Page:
So there is this paradoxical framework that says that none of it us up to us. In fact, you might say that the idea that we have our own free will or merit is questioned entirely in John. The only way is through Jesus, you can't come to Jesus unless dragged against your will by God, and then in John 12:32, we have Jesus' statement that "if he is lifted up [on the cross], then he will drag all to himself." Again, the verb "to drag against your will" is used here, as well as the greek word "πάντας" meaning ALL.
So with that trio of verses, you get this round rejection of our role in salvation and a statement that God is in charge of it, especially when coupled with the theme in John 1:12-13 that it is not up to us.
Some scholars see a "protology" in John. This is that John points back to Eden. Instead of being born of blood/flesh, we are to be born of water and spirit, just like Adam was. Instead of eating food from the cursed ground, we are to eat food from above (end of John 6). These were the major punishments upon exile from eden. And the "sin" in eden was to reach out and grasp at something against God's will. But that was also paradoxically, the knowledge of right and wrong itself. So before this act, we could not have known right and wrong and would not have been moral agents in the act.
Compare this idea to what Jesus says it means to be a child of God in John 5:19, "Jesus said to them, “Very truly, I tell you, the Son can do nothing on his own, but only what he sees the Father doing; for whatever the Father does, the Son does likewise."
There is a sense here that Jesus is utterly obedient to God. This again is in contrast to the seeming disobedience in Eden. Furthermore, it would seem that the only reason that a person could reach out to choose to be saved in the first place is if they thought this was a "GOOD" thing to do... which, in the eden context, is more fruit of the knowledge of good and bad. The concept of "dragging against the will" and making it clear that we cannot do it ourselves removes the idea that we are chasing it because we think it is good, or chasing it because we are avoiding hell which we think is bad.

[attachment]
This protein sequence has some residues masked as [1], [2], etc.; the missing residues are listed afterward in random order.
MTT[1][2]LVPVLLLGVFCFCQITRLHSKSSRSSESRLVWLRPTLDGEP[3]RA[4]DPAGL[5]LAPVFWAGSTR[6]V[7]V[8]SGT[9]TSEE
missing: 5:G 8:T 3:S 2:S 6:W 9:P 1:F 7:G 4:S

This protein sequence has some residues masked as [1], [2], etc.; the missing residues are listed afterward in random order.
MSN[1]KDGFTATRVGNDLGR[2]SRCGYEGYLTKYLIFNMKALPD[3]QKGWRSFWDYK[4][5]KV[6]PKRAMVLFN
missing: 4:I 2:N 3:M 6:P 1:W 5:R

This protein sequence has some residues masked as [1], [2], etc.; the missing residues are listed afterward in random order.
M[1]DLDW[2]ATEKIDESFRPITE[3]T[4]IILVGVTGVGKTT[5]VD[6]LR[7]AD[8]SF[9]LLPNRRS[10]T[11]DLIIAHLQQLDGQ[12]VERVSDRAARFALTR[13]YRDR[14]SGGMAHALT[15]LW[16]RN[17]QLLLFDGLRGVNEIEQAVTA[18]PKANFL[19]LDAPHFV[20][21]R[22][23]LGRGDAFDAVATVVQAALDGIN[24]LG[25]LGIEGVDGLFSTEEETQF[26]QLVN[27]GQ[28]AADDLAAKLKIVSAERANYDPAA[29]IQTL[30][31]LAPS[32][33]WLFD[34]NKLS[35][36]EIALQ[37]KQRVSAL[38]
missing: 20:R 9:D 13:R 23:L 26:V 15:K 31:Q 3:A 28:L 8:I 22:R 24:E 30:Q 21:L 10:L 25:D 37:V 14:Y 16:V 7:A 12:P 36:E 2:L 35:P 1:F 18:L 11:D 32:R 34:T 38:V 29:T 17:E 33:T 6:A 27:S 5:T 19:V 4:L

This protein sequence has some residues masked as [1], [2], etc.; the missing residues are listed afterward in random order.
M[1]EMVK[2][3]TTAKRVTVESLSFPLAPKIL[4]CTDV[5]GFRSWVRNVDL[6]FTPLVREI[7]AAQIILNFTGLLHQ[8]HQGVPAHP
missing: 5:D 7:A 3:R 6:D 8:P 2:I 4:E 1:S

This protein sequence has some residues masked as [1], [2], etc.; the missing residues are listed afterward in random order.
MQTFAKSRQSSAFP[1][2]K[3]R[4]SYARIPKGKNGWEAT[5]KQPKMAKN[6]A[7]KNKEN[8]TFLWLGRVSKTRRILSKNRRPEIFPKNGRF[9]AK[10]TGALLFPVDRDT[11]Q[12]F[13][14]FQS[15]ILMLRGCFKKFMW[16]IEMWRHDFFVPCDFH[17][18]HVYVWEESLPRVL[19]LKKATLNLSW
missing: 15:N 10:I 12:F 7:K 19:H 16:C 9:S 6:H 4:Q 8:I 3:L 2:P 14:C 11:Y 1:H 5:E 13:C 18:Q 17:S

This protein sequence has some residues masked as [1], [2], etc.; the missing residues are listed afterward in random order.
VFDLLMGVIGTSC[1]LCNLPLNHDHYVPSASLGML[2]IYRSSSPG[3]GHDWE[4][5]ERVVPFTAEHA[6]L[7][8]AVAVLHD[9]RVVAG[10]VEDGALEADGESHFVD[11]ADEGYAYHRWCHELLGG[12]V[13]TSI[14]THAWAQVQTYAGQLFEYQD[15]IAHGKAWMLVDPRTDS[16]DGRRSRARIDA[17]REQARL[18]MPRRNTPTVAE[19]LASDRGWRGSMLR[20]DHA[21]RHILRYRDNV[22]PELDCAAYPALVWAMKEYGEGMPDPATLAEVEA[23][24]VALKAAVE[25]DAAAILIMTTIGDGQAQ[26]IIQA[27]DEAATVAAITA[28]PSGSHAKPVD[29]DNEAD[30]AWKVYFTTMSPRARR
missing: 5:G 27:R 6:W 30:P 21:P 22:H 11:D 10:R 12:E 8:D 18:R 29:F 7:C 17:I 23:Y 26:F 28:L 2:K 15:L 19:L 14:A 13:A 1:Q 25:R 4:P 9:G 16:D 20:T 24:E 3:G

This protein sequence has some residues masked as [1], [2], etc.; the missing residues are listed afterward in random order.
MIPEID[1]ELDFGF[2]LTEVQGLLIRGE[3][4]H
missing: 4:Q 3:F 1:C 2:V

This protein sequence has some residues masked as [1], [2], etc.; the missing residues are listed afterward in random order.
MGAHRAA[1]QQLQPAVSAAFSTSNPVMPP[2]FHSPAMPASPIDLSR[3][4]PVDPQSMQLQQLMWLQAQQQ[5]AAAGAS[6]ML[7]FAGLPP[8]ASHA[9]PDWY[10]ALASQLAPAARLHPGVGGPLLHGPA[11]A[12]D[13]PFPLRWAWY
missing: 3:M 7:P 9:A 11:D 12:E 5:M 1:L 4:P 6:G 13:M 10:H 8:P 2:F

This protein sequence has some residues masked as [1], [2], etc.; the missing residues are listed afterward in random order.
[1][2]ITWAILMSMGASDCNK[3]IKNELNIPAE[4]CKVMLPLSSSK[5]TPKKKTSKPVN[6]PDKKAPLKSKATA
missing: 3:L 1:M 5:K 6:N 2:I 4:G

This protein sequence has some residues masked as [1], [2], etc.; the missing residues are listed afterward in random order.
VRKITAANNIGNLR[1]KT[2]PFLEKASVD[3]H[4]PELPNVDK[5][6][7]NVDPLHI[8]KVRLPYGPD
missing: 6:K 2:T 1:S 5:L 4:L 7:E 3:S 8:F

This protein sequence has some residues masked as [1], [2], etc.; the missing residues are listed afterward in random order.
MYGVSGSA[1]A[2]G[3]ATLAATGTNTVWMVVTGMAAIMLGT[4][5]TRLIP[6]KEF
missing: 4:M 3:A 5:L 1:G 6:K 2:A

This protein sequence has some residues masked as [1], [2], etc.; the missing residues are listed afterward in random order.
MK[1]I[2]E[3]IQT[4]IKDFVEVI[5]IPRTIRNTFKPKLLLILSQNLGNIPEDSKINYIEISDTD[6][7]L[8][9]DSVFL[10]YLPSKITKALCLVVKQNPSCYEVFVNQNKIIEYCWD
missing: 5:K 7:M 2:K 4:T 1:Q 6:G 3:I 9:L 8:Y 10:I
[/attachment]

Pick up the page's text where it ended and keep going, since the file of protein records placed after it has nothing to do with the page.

In fact, there is simply no other reason that we can move as beings. We only act to achieve what we think is good or avoid what we think is bad. So it is literally impossible for us to act outside of the knowledge of good and bad. Hence you get a take that it simply cannot be up to us that is well supported in John.
I'll frame this with some meta-commentary by saying that universalism has persisted throughout Christianity (Origen being one of the first recorded explicitly open Universalists). But it is extremely hard to sell this. There is no value proposition behind Universalism. You walk into a universalist church and they say, "nah, you're good, all are saved." Then you walk out and don't come back. It takes the fear of hell to keep you in the pews, which is why the Universalism doesn't play well. In the early history of the USA, there was a huge backlash against Universalists and Calvinists in a very similar way to the backlash against Atheists. There is an idea that if it is out of your hands, then there will be no motivation for these people to be moral.
That is another long take, but it informs why it is challenging to find broad institutional support for Universalism even though it may be well supported in the text.